Posts Tagged: Young
Sacramento County Superior Court Judge Lawrence Brown. (Photo: Steinberg Institute)
San Francisco attorney Jennifer Johnson views her life and legal trajectory as “life before and life after” a devastating 2016 homicide case that forever changed her view of how the courts treat defendants who are mentally ill. The case in San Francisco Superior Court involved an 85-year-old defendant, Don Rebello, who suffered from severe dementia. Suddenly and for no apparent reason, he stabbed and killed his beloved friend and longtime roommate, Erik Kleins, 83 – two of three elderly men who had long shared a San Francisco home.
Siblings Jasmine and Josh Obra both tested positive for COVID-19 on the same day. Only one of them survived. (The Obra family)
Jasmine Obra believed that if it wasn’t for her brother Joshua, she wouldn’t exist. When 7-year-old Josh realized that his parents weren’t going to live forever, he asked for a sibling so he would never be alone. By spring 2020, at ages 29 and 21, Josh and Jasmine shared a condo in Anaheim, California, not far from Disneyland, which they both loved.
Climate change demonstrators rally at the state Capitol in Sacramento on Sept. 20. (Photo: Associated Press/Rich Pedroncelli)
Climate change activism in California is gaining a newer, more youthful face. In Sacramento, a crowd of more than 1,000 people, including teenagers and pre-teens, rallied recently at the state Capitol to urge lawmakers to sign onto a National Climate Emergency Declaration, which seeks to halt new fossil fuel infrastructure.
Voters at a political rally in Santa Monica during the 2016 election campaign. (Photo: Joseph Sohm)
A Capitol Weekly survey of California’s early vote-by-mail balloting shows Democrats Gavin Newsom and Dianne Feinstein ahead by double-digit margins in their races for governor and U.S. Senate, respectively. Regarding three of California’s most controversial ballot propositions, the most closely divided was Proposition 6, which would repeal the state’s newly imposed fuel tax: 42 percent opposed the repeal, 38 percent favored it.
Casting a ballot in California. (Photo: Vepar5, via Shutterstock)
Literally minutes after Donald Trump’s election in 2016, political pundits, consultants and prospective candidates started a march toward the mid-term elections. The expectations were set extremely high, with Democratic hopes of taking back the House of Representatives led, in part, by a huge gain in the limited number of remaining Republican-held congressional seats in California.
A group of young Republicans meet at the state GOP convention.Photo: Serla Rusli)
There are divisions within the California Republican Party, and nowhere are they more apparent than among the party’s youngest members. Capitol Weekly spoke to young Republicans on the state GOP convention last weekend in Burlingame. Groups from the Bay Area and Southern California were represented, as well as young Republicans working on campaigns.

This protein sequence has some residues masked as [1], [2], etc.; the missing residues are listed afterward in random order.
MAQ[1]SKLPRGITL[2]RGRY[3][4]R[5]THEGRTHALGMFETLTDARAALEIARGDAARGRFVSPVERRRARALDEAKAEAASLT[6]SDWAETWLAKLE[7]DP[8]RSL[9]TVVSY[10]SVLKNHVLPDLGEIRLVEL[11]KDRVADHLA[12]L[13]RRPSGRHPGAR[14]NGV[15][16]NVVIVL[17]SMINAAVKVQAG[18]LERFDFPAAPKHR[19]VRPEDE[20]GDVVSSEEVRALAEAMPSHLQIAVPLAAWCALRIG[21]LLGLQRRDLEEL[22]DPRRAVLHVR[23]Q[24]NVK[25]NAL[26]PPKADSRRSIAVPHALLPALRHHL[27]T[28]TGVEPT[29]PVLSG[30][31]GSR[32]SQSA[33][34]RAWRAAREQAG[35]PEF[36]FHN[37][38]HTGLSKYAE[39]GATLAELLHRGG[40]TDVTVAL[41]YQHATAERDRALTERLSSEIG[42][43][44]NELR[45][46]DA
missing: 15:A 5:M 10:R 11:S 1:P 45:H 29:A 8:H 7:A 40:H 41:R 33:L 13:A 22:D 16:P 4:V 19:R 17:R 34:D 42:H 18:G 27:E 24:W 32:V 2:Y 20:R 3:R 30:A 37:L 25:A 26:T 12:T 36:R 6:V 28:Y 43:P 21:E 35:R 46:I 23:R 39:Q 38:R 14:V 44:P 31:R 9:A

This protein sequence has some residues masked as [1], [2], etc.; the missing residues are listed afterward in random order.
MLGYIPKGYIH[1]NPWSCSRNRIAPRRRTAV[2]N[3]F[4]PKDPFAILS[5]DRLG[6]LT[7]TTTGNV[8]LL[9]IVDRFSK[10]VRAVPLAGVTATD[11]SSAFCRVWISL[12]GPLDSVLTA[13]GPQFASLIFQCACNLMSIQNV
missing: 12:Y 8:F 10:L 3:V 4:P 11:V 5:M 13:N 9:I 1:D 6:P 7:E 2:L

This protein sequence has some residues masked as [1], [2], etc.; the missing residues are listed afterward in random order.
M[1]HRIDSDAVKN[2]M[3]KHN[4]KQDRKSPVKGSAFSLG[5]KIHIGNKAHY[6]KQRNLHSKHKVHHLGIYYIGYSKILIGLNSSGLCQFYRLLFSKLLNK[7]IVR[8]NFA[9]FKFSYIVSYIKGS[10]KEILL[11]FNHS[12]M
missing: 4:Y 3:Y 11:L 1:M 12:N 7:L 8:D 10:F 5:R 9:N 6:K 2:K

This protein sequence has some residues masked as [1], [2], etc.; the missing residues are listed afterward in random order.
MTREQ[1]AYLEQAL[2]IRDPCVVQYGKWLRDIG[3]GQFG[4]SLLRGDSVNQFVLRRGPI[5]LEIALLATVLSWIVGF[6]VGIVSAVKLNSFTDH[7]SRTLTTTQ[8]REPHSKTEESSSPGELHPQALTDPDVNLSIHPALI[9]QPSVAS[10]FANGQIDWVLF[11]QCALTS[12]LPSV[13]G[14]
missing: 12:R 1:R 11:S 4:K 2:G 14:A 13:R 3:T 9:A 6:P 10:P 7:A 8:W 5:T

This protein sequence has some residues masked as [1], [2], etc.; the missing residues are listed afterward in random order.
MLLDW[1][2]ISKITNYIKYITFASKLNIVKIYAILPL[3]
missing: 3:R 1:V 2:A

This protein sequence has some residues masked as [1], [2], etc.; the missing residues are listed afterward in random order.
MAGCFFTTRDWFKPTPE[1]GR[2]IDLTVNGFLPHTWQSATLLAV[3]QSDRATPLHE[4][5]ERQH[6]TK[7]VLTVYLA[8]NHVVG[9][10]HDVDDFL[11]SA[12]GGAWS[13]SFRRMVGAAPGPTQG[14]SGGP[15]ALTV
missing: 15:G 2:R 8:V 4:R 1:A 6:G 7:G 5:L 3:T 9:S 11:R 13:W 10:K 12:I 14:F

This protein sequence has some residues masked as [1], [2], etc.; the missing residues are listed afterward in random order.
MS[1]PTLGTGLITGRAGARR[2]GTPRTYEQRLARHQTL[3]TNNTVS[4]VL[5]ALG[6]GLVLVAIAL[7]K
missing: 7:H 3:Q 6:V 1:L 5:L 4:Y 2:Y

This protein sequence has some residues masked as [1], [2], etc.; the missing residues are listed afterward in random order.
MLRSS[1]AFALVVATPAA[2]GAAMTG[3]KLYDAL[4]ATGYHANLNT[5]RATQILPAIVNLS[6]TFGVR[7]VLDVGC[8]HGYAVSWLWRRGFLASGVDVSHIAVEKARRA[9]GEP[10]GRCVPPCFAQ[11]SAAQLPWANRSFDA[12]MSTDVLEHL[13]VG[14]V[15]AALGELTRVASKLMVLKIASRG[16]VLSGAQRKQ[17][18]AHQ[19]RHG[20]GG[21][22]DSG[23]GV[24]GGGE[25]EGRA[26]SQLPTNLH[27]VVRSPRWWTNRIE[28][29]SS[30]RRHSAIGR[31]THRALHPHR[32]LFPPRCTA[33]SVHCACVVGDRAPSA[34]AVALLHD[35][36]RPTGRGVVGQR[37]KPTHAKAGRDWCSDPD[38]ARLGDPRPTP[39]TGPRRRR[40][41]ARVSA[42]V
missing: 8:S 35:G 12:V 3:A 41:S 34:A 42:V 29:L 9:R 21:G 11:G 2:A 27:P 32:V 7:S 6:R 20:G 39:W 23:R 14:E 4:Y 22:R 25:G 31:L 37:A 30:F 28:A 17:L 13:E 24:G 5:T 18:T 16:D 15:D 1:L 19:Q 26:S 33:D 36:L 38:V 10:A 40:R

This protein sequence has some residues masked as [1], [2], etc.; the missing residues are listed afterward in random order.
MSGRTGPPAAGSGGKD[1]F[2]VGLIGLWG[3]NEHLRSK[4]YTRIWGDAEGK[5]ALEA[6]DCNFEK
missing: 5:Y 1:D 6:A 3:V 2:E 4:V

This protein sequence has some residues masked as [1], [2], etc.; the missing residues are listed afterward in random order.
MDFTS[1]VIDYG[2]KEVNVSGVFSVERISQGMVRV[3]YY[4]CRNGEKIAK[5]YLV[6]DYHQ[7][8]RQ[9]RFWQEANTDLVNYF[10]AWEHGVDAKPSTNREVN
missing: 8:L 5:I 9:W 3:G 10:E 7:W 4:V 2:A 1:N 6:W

A view of the main floor at the state Democratic Party convention in San Jose. (Photo: Alvin Chen/Capitol Weekly)
First, take 3,000 political junkies, mix in a few dozen ambitious politicians, stir thoroughly. Let simmer for three days and — Whee! — you have California’s Democratic Party Convention. It was an earnest carnival reflecting what makes California politics so much fun.
House Majority Leader Kevin McCarthy, R-Bakersfield, foreground, with House Speaker John Boehner. (Photo: Evan Vucci/AP)
He had texted them birthday greetings; he had gone into their districts to campaign for them and raise money; he probably would have washed the dishes. But in the end, it wasn’t enough as the affable and handsome Kevin McCarthy ended his once seemingly inevitable march toward becoming speaker of the United States House of Representatives.
Demonstrators seeking more funding for health care coverage gathered recently at the state Capitol. Inside, the Senate voted to expand coverage to undocumented choldren. (Photo: Alvin Chen, Capitol Weekly)
The state Senate today approved legislation that would make California the first state in the nation to extend health coverage to children who are in the country illegally and seek federal authorization to sell private insurance to those in the country illegally. The bill, now headed to the Assembly, would allow children under 19 from low-income families to qualify for state-funded Medi-Cal, regardless of their legal status.
Calpensions: Employer and employee groups are urging CalPERS to “undertake all efforts” to avoid the “Cadillac Tax,” a 40 percent tax on high-cost health plans imposed in 2018 by President Obama’s health care law, a CalPERS staff report said this month. But it’s far from clear that one of those efforts will be Gov. Brown’s proposal to give state workers the option of a low-cost plan with a high deductible, even though the administration mentions the looming penalty tax as a reason for offering the plan.